'Passengers' By Nicholas Carr: Chapter Analysis

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In the book, The Glass Cage: How Our Computers Are Changing Us, by Nicholas Carr is about the existence of automation and technology that are changing and affecting the lives of humans. In the debate of automation in the book, Carr defines automation as “the use of computers and software to do things we used to ourselves” (1). With the definition of automation in mind, there are positive and negative connotations about automation that Carr argue and inserts himself in his book. In chapter 1, “Passengers”, Carr introduces two distinct types of knowledge, tacit and explicit knowledge. Tacit knowledge is knowledge operated at a subconscious level in which it is the things that are done without thinking (9). Explicit knowledge is knowledge process down by…show more content…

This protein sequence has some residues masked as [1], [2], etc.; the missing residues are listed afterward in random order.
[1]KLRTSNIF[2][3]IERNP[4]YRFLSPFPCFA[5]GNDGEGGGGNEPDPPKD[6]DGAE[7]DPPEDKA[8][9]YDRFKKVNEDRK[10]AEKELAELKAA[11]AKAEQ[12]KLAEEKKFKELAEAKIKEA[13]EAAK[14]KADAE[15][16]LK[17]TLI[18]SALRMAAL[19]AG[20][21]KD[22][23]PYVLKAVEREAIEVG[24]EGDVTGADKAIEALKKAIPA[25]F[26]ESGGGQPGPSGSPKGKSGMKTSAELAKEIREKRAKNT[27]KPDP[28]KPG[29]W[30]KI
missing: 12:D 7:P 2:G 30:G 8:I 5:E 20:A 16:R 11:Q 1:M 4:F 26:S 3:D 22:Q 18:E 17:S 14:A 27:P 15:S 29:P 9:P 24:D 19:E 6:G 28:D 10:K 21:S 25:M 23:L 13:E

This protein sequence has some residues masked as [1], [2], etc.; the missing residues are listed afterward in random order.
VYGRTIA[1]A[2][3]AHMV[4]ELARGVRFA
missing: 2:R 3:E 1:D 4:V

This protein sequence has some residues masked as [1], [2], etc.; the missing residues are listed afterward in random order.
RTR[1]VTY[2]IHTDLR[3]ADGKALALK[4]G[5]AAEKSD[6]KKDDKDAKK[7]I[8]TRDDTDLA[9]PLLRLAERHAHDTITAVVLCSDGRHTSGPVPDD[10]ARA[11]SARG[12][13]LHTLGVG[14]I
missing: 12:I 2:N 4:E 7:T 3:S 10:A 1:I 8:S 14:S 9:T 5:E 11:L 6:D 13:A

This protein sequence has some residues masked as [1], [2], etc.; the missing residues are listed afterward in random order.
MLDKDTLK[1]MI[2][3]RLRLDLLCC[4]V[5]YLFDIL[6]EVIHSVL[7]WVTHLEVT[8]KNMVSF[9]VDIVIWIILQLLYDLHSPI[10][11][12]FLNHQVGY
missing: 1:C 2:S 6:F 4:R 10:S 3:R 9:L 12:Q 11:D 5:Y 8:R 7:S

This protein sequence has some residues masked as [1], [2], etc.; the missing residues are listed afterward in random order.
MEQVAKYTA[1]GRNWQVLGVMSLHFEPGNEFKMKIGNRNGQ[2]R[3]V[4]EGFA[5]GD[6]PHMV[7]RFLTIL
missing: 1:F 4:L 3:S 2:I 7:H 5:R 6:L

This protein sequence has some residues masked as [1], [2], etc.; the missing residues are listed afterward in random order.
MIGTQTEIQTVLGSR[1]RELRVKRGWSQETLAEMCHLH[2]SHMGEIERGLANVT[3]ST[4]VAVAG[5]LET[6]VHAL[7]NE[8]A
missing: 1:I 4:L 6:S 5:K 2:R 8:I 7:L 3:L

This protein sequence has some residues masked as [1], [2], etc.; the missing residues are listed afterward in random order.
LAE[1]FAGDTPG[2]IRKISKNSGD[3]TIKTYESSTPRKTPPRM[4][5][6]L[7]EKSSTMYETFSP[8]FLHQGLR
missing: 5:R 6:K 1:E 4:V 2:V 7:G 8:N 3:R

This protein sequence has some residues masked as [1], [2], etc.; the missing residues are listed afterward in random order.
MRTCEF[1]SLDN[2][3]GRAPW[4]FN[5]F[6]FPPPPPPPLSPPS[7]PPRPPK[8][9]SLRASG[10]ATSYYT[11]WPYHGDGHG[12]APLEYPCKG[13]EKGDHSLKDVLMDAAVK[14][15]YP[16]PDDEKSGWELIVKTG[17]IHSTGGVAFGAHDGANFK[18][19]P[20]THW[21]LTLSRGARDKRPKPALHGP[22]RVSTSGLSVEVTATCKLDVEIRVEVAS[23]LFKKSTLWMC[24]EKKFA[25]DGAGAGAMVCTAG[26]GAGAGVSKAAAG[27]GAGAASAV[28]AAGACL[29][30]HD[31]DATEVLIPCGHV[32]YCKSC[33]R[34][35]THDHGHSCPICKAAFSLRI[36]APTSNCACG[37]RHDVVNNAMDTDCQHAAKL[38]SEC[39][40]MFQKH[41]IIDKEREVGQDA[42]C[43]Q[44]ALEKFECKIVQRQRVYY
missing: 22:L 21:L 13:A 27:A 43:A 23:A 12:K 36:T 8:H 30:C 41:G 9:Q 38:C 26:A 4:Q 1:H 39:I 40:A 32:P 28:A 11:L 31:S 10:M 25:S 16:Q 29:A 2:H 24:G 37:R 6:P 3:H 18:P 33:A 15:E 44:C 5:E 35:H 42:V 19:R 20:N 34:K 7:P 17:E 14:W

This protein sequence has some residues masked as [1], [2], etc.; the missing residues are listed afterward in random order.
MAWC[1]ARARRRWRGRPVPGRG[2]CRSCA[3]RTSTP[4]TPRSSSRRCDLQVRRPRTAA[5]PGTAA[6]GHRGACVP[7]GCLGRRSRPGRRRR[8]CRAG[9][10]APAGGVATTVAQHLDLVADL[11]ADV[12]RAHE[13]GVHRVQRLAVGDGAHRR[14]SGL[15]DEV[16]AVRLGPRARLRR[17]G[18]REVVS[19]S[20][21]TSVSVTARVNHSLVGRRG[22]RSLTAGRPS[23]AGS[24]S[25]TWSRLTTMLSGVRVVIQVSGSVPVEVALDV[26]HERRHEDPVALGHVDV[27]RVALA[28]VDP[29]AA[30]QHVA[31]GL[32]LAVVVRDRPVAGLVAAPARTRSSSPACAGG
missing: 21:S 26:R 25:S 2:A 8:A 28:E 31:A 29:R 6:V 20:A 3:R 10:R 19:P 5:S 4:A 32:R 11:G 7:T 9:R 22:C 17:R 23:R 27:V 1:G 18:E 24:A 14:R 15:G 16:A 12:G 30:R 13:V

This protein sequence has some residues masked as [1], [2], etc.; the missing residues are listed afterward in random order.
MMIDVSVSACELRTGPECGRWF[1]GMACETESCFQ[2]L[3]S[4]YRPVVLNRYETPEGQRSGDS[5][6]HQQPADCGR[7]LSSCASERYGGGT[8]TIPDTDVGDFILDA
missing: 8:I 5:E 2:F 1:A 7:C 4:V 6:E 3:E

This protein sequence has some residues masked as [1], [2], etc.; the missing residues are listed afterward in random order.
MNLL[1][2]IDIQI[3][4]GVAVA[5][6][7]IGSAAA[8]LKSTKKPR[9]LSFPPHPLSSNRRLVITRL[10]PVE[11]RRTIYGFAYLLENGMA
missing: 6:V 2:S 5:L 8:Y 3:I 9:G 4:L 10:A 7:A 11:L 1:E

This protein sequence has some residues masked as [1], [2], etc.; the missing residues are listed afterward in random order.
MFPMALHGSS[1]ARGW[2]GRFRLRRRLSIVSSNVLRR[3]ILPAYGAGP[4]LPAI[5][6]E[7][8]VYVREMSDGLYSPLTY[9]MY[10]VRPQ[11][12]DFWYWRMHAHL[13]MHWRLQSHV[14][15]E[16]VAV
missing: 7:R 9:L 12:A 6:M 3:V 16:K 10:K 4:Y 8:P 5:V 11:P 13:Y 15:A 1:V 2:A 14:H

Most people assume that automation does not alter or change the work of a job or the worker, but Carr implies that this is a substitution myth in which he disagrees to this myth. Carr states “Automation remakes both work and worker”, meaning that automation does alter humans regarding their work and themselves – their behaviors, roles, attitudes, and skills (67). Furthering his debate, Carr suggest with the substitution myth of automation consciously affects humans to do their job. He introduces that automation victimize a person creating a sense of automation complacency and bias. Automation complacency is defined by Carr as a “false sense of security” provided by automation – allowing automation to drift human attention away (67). Automation bias goes hand with automation compliancy – the bias that humans ignore the “undo weight to automation” when it fails by ignoring its errors (69). Carr argues that as automation improves the compliancy and bias of automation becomes severe for humans by hindering their skills and conscious
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